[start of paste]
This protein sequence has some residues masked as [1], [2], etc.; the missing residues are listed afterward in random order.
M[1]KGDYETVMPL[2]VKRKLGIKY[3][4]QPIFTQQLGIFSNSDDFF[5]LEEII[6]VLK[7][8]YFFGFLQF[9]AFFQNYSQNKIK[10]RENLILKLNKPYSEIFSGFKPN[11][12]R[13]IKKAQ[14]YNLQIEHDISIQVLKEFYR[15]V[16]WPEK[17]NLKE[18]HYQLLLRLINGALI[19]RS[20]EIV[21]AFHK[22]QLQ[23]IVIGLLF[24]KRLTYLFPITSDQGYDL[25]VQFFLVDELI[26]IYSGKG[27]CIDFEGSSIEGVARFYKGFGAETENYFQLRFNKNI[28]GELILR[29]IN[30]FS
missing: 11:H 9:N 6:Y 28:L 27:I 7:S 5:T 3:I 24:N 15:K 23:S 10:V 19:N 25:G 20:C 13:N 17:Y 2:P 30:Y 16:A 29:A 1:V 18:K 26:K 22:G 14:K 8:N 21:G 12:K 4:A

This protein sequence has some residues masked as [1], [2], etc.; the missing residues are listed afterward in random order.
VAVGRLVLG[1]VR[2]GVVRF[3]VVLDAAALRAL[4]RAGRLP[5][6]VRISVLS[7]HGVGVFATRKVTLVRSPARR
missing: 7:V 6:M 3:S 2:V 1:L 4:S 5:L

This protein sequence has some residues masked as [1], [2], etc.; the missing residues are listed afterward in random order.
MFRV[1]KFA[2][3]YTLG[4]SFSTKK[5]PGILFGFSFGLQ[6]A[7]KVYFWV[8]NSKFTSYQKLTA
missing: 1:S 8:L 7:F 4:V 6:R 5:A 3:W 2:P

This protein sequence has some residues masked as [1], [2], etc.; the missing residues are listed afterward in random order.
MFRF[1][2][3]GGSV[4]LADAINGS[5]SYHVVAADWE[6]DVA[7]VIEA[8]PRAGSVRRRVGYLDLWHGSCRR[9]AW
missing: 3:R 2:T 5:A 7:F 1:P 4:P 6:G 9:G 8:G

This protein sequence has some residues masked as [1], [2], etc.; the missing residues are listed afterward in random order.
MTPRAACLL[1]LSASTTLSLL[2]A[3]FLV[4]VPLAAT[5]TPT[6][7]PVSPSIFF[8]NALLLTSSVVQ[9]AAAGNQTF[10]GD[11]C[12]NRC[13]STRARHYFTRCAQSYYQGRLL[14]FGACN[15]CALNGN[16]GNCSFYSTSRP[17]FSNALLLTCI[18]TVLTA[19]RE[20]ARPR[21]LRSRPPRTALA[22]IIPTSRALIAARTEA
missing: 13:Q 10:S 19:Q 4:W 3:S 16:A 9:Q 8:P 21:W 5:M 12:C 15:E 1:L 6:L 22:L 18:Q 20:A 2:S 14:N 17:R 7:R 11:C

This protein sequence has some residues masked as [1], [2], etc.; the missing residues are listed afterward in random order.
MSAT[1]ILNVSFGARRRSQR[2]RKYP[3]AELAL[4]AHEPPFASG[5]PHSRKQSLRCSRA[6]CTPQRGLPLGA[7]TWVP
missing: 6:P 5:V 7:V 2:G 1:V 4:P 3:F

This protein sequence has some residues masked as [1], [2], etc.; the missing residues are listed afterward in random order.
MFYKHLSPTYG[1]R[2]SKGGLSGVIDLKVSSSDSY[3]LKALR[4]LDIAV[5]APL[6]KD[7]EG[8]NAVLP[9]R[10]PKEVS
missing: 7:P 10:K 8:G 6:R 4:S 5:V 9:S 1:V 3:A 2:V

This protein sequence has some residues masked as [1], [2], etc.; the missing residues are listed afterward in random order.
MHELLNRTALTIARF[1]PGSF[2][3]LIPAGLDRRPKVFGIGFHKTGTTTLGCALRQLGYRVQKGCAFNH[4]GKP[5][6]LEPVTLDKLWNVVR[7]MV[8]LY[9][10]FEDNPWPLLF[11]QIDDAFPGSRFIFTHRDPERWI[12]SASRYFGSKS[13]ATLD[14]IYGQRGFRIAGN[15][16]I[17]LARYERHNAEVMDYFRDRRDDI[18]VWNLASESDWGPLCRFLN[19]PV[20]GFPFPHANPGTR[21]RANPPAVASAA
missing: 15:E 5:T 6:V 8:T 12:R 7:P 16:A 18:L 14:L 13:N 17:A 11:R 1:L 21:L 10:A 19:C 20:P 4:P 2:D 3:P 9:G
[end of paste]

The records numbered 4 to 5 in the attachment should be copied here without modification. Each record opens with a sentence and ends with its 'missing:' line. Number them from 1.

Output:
This protein sequence has some residues masked as [1], [2], etc.; the missing residues are listed afterward in random order.
MFRF[1][2][3]GGSV[4]LADAINGS[5]SYHVVAADWE[6]DVA[7]VIEA[8]PRAGSVRRRVGYLDLWHGSCRR[9]AW
missing: 3:R 2:T 5:A 7:F 1:P 4:P 6:G 9:G 8:G

This protein sequence has some residues masked as [1], [2], etc.; the missing residues are listed afterward in random order.
MTPRAACLL[1]LSASTTLSLL[2]A[3]FLV[4]VPLAAT[5]TPT[6][7]PVSPSIFF[8]NALLLTSSVVQ[9]AAAGNQTF[10]GD[11]C[12]NRC[13]STRARHYFTRCAQSYYQGRLL[14]FGACN[15]CALNGN[16]GNCSFYSTSRP[17]FSNALLLTCI[18]TVLTA[19]RE[20]ARPR[21]LRSRPPRTALA[22]IIPTSRALIAARTEA
missing: 13:Q 10:S 19:Q 4:W 3:S 16:A 9:Q 8:P 21:W 5:M 12:C 15:E 1:L 6:L 22:L 18:Q 20:A 2:S 14:N 17:R 7:R 11:C